The Impact of Physical Activity in Cancer Survivorship

July 8, 2013


New research suggests that proper exercise can aid in the recovery process for cancer survivors. In addition, staying physically active has the potential to increase life expectancy and even minimize the impact of side effects from cancer treatment, such as depression, anxiety, fatigue, weight gain and muscle function.

Deborah Vollmer Dahlke, chair of the Cancer Alliance of Texas, doctoral student at the Texas A&M Health Science Center (TAMHSC) School of Rural Public Health and affiliate of the TAMHSC-School of Rural Public Health Cancer Prevention and Control Research Network, reports that being more active has been proven to not only reduce cancer risks but also improve the health and quality of life of cancer survivors.

Deborah Vollmer Dahlke

Deborah Vollmer Dahlke

Mild physical activity is associated with a longer life expectancy, regardless of body weight. According to a recent study funded by the National Cancer Institute, people who engaged in leisure-time physical activity had life expectancy gains of as much as 4.5 years.

Marcia Ory, Ph.D

Marcia Ory, Ph.D

“Physical activity is one of the best things you can do for yourself to stay healthy,” says Regents and Distinguished Professor Marcia Ory, Ph.D., M.P.H., of the TAMHSC-School of Rural Public Health and a leading researcher in cancer survivorship and aging. “Yet, today only about 31 percent of U.S. adults say they engage in any kind of regular physical activity.”

According to Dr. Ory, a person who gets up in the morning and spends 30 minutes on the treadmill or walking in the neighborhood feels pretty good – and he or she should. But what happens during the other 15 hours or so the person is awake? Most Americans spend their daylight hours sitting in a car, at a desk or at home, resulting in their being active only three percent of the day. By introducing regular intervals of moderate to intense physical activity throughout the day, that person can reduce cancer and other chronic disease risks.

The U.S. Department of Health and Human Services recommends adults ages 18-64 engage in regular aerobic physical activity for 2.5 hours at moderate intensity – or 1.25 hours at vigorous intensity – each week. Moderate activities include brisk walking, gardening or housework. Vigorous activities include running, fast dancing or lifting heavy loads.

“Think of exercise as medicine,” Dr. Ory recommends. “Regular exercise can reduce the need for medications and costly health care treatments. There are many different types of exercise, chose one that you enjoy – this will help you stay active for life.”

According to Dr. Ory, there are many practical ways to get physically active breaks in your day:

  • “Buzz me active” – Set a timer on your phone or your computer to remind you every 40-60 minutes that it’s time to stand up, stretch and take a brief walk, outside if possible.
  • “Walk with me” – Need to have a quick chat with a family member or a co-worker? Instead of sending a text or an email, suggest going for a walk.
  • “Stand to talk” – Standing desks are great, but if you don’t have one, you can always stand up every time you answer the phone. If the cord is long enough or you have a speakerphone, you can walk around, do deep knee bends and stretch while talking on the phone.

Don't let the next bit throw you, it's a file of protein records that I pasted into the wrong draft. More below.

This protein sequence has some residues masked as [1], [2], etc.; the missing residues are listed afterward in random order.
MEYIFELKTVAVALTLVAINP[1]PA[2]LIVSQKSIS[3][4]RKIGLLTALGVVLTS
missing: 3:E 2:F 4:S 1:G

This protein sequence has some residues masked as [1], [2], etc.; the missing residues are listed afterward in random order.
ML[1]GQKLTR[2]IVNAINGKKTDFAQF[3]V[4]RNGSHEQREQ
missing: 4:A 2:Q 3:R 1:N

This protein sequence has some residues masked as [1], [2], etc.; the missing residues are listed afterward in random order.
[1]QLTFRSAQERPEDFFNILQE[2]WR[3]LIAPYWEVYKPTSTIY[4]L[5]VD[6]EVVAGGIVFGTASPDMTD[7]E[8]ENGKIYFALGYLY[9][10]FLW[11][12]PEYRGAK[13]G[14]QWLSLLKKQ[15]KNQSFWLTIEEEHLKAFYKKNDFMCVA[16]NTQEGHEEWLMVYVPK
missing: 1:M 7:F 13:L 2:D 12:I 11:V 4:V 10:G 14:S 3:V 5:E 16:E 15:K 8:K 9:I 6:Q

• “Stay Webinar Fit” – Hour long webinars are great times for stretch breaks. You can attend to business while stretching or using weights. Keep a flexibility stretch band or a pair of hand weights at your desk for use during webinars and long conference calls.
  • “Park to walk” – When you are shopping or at an off-site meeting, park your car at the furthest edge of the lot. Enjoy the opportunity for an outdoor physical activity break.


While physical activity is important for everyone, regardless of age or health status, research aimed at developing strategies and resources to promote physical activity in older cancer survivors is showing great promise. And, mobile technology is serving as a strong catalyst as the use of mobile devices and tools has continued to rise among people of all ages, including those over 60.

Yan Hong, Ph.D.

Yan Hong, Ph.D.

Yan Hong, Ph.D., associate professor at the TAMHSC-School of Rural Public Health, and her colleagues recently examined the development of iCanFit, a mobile-enabled web application to help older cancer survivors stay active and manage their physical health. The app emphasizes health-promoting lifestyle behaviors, including personalized tips to establish a survivorship plan, ideas for becoming more active, healthy eating techniques, and information on current guidelines for cancer prevention screenings.

Dr. Hong reports that research among cancer survivors shows that behind direct physician interactions, the Internet is the second most-used resource for finding health-related information. Although older individuals are beginning to use the Internet and newer technology, the majority of the web programs and applications created are still geared toward younger users. This app not only promotes physical activity, but also is geared toward the older cancer survivors’ needs as a user.

Cancer survivors at this age often struggle with proper self-management of their recovery. The iCanFit app allows the user to be an active participant in their recovery process while engaging in new technology that is both challenging and interesting.

While research in both cancer recovery and the benefits of physical activity continues, one thing is clear – whether in recovery from cancer or working to live in a more health-conscious manner, developing means of incorporating regular physical activity into daily life is essential to living longer and healthier.

— Rae Lynn Mitchell

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